December 1, 1998
James A. Reuter, Georgetown University
Patterns of Specialty Care: Academic Health Centers and the Patient Care Mission, James A. Reuter, Georgetown University, The Commonwealth Fund, December 1998
Academic health centers (AHCs) make a unique contribution to their communities by delivering highly specialized care, such as trauma, HIV/AIDS, and burn care. Increasingly, however, the growth of managed care is steering patients away from AHCs and into less expensive hospitals, lowering the clinical revenues that have traditionally subsidized this patient care mission.
A new report by James A. Reuter of Georgetown University, Patterns of Specialty Care: Academic Health Centers and the Patient Care Mission
, provides a quantitative look at AHCs specialty care mission and attempts to identify measures for tracking future changes in the provision of this care. Results could be used to alert policymakers should the specialty care mission become seriously threatened.
Using hospital discharge data from 1991 and 1994, Reuter finds that AHCs in metropolitan areas with high managed care enrollment provide the highest volume of specialized services. Although these hospitals represent only a tiny fraction of all nonfederal community hospitals in the United States, they contain nearly half of regional trauma units and burn units, and nearly a third of dedicated HIV/AIDS units. Twelve percent of all AHC hospitalized patients need innovative treatment and technologically advanced care.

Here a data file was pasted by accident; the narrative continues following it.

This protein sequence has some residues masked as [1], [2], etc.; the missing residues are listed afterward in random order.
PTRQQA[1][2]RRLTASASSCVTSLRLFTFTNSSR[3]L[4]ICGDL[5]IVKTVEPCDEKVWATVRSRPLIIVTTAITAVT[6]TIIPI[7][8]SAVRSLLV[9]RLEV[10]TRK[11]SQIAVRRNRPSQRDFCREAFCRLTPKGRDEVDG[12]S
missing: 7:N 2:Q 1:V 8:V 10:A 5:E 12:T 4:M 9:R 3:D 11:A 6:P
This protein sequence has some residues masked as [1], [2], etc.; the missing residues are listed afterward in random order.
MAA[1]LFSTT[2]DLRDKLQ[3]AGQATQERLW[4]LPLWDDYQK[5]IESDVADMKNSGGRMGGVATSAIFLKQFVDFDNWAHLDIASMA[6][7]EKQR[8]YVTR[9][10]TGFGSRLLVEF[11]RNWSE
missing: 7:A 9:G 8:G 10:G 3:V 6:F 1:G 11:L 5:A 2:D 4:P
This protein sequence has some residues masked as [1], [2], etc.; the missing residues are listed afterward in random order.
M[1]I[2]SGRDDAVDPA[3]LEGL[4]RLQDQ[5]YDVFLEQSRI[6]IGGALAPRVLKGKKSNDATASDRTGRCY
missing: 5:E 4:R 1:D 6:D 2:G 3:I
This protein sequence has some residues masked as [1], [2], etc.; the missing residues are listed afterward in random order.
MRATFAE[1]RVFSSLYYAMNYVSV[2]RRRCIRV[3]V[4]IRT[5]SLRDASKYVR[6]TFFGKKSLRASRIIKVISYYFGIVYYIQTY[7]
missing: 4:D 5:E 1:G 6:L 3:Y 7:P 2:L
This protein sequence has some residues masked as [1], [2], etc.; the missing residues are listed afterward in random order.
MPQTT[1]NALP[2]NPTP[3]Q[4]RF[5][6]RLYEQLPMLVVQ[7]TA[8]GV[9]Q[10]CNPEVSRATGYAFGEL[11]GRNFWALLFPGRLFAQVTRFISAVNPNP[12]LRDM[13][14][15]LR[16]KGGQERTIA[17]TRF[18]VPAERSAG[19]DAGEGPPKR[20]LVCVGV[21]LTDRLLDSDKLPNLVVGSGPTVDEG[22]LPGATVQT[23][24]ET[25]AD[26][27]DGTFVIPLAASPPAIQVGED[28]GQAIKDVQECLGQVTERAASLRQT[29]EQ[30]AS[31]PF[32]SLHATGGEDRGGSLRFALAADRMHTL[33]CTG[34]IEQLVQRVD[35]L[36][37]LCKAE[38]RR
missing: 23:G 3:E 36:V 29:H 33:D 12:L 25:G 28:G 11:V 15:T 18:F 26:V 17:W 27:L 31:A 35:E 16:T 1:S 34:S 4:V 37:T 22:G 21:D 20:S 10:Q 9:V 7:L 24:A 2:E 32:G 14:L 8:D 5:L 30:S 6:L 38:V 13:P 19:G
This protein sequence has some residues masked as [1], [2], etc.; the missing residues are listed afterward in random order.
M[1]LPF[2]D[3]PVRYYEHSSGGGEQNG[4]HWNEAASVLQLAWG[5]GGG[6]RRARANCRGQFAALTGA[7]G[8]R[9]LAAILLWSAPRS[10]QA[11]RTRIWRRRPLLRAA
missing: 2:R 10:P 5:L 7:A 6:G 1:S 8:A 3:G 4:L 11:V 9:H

The type of specialty care provided appears to vary by hospital ownership status. For example, private AHCs offer more, and a wider variety, of specialized services than any other type of hospital. Public AHCs also offer a broad range of highly technical and sophisticated services, but appear to provide substantially more burn and trauma care than their private AHC counterparts. Private and public non-AHC teaching hospitals and non-teaching hospitals all provide fewer highly specialized services than AHCs.
These trends and others identified by Reuter should help track future changes in specialty care services. Public policy, he suggests, should help safeguard this invaluable mission.Facts and Figures
- Although AHCs comprise only 2 percent of all community hospitals in the United States, they contain 47 percent of regional trauma units, 46 percent of burn units, and 31 percent of dedicated HIV/AIDS units.
- AHCs account for a greater share of transplantation programs (34%) than other major teaching hospitals (27%).
- Although AHCs share of the total market for coronary care is smaller than that of non-teaching hospitals, AHCs treat a much more complex mix of patients.
- Public AHCs are three times more likely than private ones to provide burn care and have a third of all burn care beds in their communities.
- Public AHCs treat a disproportionate share of Medicaid and charity cases involving some types of specialty care, including HIV/AIDS, high-risk infant, and trauma care.